All shall be well (and all shall be well and all manner of things shall be well) ~ Zwartgroen

The long name of these Dutch post-rockers is a quote from Julian of Norwich, a 14th century Christian mystic and the author of the oldest surviving female-penned English language book.  The quote continues, “For there is a Force of love moving through the universe / That holds us fast and will never let us go.”  These words possess a universal appeal; after 700 years, it’s safe to call them timeless.

We need such reminders now, as always.  In the age of anxiety, they recall us to wholeness.  The music of All shall be well carries the same combination of comfort, consolation and encouragement.  As the music washes over the listener, it fulfills the promises of post-rock, offering peaks and valleys with an eventual sense of catharsis.  These descriptions may be clichés, but pure post-rock albums are hard to come by these days, so Zwartgroen (Green-black) is a welcome surprise.  In a small way, it reminds us that good post-rock is still being recorded; fear not, your favorite music is safe.  All is as it has been and should be.  Perhaps this carries less weight than Julian of Norwich, but every exhalation of gratitude is a tiny blessing.

Post-rock fans will find some immediate points of entry.  Remember when post-rock titles were long and clever, a way of making up for the lack of lyrics?  Then relish “Let Me Steer, As I Am The Bigger Captain” and “One Day I Will Find The Right Words And They Will Be Simple.”  When looking at track lengths, one piece stands out: the 10:51 “We Are All, In All Places, Strangers And Pilgrims, Travelers and Sojourners.”  Not content with simple builds, the track revels in cross-rhythms and instrumental harmonies, guitar lines intersecting, creating cross-stitches of emotional resonance.  A glockenspiel arrives eight minutes in, carrying the listener to a gentle conclusion.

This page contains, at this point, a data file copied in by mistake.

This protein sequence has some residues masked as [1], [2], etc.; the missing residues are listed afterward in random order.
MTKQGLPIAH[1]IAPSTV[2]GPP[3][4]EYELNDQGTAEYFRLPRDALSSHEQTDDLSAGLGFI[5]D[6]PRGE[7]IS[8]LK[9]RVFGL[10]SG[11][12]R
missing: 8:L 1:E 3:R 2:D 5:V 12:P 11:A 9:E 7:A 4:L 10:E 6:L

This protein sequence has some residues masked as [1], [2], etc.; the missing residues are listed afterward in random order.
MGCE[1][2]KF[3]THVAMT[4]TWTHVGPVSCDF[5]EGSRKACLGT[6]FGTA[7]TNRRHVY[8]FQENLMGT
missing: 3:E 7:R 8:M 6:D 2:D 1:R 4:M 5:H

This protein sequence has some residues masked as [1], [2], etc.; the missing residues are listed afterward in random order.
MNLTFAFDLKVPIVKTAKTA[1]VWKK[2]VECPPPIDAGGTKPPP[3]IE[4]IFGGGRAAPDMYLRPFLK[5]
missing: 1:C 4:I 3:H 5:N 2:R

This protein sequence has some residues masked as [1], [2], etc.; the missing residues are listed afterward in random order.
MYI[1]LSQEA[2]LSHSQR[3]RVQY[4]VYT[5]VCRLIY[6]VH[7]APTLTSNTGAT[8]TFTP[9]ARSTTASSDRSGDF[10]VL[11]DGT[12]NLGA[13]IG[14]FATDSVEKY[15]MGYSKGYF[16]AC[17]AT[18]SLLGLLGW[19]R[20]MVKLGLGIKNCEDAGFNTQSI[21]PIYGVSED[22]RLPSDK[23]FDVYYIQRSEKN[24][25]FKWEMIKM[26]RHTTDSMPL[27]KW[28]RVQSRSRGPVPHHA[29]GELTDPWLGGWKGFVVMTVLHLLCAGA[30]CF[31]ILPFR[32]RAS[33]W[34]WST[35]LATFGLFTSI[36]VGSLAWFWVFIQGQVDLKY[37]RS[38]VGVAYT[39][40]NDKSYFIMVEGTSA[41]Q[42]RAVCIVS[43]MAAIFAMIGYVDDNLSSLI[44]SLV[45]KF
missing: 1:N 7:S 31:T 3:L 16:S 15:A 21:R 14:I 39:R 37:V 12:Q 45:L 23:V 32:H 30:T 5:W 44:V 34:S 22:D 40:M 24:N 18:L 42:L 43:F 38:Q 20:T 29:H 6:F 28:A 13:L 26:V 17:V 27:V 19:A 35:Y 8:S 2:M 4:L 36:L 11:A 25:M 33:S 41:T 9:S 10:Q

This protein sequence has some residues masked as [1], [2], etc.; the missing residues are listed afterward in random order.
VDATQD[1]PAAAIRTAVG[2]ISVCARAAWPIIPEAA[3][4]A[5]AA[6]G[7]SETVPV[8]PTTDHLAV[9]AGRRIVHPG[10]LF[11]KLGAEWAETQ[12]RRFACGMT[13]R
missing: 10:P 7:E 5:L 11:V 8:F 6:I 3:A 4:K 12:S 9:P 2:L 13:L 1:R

But did you want a single?  Yes, there’s one suited for radio play as well.  At only 4:39, “I Will Guide You Over Oceans And Across Troubled Lands” is a powerful piece.  A subdued start leads to an explosion of drums and a sense of hopeful energy.  Even the longer pieces possess pop elements, most notably the handclaps of the fifth track.  Accessibility without compromise is tricky, but this quintet manages to thread the needle.  Their music reflects their name.  Alles komt goed.  (Richard Allen)

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